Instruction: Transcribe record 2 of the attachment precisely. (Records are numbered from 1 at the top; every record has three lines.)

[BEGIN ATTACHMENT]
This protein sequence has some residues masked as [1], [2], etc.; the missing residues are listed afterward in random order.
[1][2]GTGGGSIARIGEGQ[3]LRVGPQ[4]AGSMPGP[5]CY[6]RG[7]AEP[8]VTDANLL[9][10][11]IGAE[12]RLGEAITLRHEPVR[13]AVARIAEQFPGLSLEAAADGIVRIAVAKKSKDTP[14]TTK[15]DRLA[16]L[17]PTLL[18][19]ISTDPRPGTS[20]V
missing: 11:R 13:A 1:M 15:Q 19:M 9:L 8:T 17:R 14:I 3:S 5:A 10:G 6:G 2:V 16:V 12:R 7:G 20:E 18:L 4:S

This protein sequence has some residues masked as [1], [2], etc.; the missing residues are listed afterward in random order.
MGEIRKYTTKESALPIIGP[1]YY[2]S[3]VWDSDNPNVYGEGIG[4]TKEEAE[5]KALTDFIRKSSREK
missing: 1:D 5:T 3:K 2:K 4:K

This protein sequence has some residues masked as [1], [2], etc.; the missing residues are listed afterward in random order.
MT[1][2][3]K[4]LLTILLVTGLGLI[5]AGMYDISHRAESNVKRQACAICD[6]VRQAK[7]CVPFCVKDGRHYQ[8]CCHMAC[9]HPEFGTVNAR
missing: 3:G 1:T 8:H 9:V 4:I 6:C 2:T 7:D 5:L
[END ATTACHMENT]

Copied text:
This protein sequence has some residues masked as [1], [2], etc.; the missing residues are listed afterward in random order.
MGEIRKYTTKESALPIIGP[1]YY[2]S[3]VWDSDNPNVYGEGIG[4]TKEEAE[5]KALTDFIRKSSREK
missing: 1:D 5:T 3:K 2:K 4:K